Where Cash Is King
Image created by Donkey Hotey and used under a Creative Commons license.
By Chris G. Braswell
Modern Times Magazine
Feb. 6, 2014 — Ever since the first democracy in Athens initiated its first electoral process, money has played an integral part in framing and formulating the discussion and sometimes the outcomes of elections.
Whether the example be the forefathers of Pericles in Athens or a more contemporary one, the democratic principle is that regular people have a say in the result. But those with resources have always used those resources to help bring about a political outcome they desire.
It’s almost as natural as the best lion ruling the pride.
U.S. history is littered with such examples. Take the 1896 election, as one example. Wealthy industrialists poured millions into William McKinley’s campaign and successfully kept the populist William Jennings Bryan from regulating or nationalizing their industries. Of course, history knows that after McKinley was shot by an anarchist, Theodore Roosevelt would usher in the biggest period of trust busting that has ever been seen.
Over the ensuing 100 years, the political process was regulated yet campaign spending continued to increase. Fast forward to the present day and the power of the all-mighty dollar is nearly as omnipotent as it was in 1896.
When the U.S. Supreme Court revealed their Citizens United Decision, corporate and monied interests cheered and democrats — who rely more on smaller, personal donations — fretted. After all, with unlimited spending, wouldn’t corporate America be able to spend their way to a victory in both the Congress and the White House?
But some professional academics such as political scientist Michael Franz claim that the 2012 election revealed that spending no longer determines who wins an election. Franz’ study of the 2012 election showed that most of the big money donors — that gambled on Mitt Romney and lost — put their money down a black hole.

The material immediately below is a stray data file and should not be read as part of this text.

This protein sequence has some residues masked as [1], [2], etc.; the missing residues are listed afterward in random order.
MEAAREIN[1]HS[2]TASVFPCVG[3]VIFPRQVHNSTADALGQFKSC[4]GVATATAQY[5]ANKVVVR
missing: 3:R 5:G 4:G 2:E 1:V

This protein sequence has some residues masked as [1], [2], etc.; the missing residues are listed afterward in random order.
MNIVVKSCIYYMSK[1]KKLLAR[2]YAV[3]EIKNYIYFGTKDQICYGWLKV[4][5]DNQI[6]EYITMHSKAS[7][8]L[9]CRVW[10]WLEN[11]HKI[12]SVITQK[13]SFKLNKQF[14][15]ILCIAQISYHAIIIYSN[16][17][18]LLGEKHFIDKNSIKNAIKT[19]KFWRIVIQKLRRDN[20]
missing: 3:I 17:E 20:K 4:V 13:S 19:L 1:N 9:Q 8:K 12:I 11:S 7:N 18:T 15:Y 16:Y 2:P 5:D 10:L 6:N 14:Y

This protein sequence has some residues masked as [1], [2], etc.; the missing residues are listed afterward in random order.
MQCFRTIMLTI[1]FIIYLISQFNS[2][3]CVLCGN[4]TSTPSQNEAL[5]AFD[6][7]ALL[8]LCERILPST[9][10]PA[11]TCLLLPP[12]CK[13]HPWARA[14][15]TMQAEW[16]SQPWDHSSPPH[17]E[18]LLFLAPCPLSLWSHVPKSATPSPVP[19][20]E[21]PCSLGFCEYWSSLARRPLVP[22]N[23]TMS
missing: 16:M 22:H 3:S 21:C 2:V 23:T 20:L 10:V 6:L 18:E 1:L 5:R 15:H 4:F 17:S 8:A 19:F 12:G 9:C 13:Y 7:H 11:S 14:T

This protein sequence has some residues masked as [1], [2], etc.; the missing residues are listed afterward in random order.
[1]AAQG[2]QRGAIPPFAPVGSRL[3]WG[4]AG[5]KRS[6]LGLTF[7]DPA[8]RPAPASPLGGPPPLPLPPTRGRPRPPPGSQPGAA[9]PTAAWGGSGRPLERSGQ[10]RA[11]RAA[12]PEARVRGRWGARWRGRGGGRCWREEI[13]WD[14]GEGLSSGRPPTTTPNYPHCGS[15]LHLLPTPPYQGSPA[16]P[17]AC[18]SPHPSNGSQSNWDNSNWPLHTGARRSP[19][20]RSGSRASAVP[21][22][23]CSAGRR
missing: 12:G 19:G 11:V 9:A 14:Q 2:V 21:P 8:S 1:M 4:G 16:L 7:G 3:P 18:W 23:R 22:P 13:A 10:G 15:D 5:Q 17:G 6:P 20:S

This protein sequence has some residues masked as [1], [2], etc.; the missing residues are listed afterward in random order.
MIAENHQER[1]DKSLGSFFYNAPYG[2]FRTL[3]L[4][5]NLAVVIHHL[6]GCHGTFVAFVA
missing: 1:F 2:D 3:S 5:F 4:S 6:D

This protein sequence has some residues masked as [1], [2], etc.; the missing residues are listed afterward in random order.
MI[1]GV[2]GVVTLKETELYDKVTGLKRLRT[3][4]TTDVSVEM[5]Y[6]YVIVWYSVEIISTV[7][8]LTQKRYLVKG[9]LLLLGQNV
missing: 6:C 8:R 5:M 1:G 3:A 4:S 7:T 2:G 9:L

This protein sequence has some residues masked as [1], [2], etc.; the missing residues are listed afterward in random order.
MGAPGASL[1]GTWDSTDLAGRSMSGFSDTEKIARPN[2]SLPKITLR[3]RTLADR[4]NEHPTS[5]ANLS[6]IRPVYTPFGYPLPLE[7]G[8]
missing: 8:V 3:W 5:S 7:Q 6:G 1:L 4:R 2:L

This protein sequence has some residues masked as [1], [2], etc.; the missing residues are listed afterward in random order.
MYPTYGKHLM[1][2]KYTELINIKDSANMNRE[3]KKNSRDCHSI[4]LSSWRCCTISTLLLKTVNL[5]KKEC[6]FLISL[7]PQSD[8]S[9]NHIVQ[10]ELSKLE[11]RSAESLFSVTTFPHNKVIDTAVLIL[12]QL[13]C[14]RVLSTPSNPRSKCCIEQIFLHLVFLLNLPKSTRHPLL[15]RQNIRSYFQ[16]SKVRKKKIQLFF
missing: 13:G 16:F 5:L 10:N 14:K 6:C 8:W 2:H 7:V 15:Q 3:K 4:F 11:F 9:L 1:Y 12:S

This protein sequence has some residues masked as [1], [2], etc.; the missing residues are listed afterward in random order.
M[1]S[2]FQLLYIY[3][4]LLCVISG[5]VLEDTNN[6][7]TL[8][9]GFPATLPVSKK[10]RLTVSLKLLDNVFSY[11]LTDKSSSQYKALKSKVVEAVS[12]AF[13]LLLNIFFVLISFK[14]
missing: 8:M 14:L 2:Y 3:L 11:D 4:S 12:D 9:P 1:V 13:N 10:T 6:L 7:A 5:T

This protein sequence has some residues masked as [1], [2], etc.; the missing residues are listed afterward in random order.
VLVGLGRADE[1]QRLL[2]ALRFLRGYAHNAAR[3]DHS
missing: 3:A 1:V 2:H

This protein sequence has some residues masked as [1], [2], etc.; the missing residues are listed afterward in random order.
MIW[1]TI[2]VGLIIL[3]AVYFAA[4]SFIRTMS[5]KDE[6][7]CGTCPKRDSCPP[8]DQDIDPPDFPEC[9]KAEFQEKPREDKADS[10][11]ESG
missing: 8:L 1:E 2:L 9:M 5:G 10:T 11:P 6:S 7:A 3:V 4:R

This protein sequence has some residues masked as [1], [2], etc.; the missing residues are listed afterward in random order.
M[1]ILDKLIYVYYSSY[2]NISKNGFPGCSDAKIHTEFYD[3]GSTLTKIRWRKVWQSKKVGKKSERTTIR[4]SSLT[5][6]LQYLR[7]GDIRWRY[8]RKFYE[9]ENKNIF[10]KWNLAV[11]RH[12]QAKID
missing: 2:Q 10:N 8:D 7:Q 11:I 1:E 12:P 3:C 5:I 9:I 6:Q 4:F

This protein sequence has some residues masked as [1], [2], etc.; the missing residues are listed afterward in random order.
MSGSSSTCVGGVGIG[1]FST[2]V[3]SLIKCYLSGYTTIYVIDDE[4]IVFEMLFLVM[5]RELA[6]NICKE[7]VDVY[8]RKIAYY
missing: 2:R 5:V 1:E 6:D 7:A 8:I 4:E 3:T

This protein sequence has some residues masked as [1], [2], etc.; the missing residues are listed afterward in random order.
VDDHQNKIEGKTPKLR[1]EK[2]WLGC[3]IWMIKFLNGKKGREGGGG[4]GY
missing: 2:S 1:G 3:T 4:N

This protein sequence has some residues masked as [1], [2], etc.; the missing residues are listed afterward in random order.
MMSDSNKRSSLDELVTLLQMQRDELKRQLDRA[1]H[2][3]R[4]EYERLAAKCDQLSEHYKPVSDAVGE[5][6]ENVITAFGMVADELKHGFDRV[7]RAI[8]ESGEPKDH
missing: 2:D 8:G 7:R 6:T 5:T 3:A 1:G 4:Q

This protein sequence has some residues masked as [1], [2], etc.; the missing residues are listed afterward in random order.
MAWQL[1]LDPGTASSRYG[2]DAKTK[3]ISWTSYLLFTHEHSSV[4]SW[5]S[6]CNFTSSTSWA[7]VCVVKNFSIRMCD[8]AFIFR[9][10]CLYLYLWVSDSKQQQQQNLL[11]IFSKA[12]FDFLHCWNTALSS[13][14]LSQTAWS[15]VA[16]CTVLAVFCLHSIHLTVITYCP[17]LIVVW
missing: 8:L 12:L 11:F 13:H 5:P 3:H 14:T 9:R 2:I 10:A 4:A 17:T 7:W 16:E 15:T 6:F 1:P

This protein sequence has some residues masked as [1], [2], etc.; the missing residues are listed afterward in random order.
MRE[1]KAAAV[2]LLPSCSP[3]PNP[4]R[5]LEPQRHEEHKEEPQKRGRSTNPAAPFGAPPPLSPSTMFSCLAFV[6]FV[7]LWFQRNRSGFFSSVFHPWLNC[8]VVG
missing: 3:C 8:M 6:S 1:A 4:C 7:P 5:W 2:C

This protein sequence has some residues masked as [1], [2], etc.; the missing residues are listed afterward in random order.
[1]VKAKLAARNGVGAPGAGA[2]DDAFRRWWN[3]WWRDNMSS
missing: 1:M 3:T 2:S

Yet, many fear that the past two elections where millions were spent on a loser might just be attributable to a perfect candidate like Barack Obama, who, while severely hated in some circles, reaches demographics that makes him a virtual lock in any election in which he chose to participate.
Call him the young lion who usurps the pride leader no matter how much cash he has.
And, although the Citizens United decision is not applicable to state and local elections — more on this later — many fear it may eventually set precedents that will trickle all the way down to municipal elections.
Today, in Arizona, candidates for elected office have another choice than to submit to the campaign donor system and can run as a “Clean Elections” candidate. Candidates who participate in the program have won many seats in government, including former Gov. Janet Napolitano’s two wins and the current governor, Jan Brewer. Yet, the act has been under constant attack by a faction of the conservative base since it was first approved by voters.
In 1998, voters passed the Arizona Clean Elections Act of 1998 which enshrined the Arizona Clean Elections Act into the state constitution, which provides a system for ballot access for “average-citizen” candidates, who wish to forgo relations with special interest groups as sources for high-stakes capital campaign financing, or who do not have the support of wealthy private benefactors. To qualify, they must get a certain number of $5 donations from registered voters — which they must turn over to the Arizona Clean Elections Commission.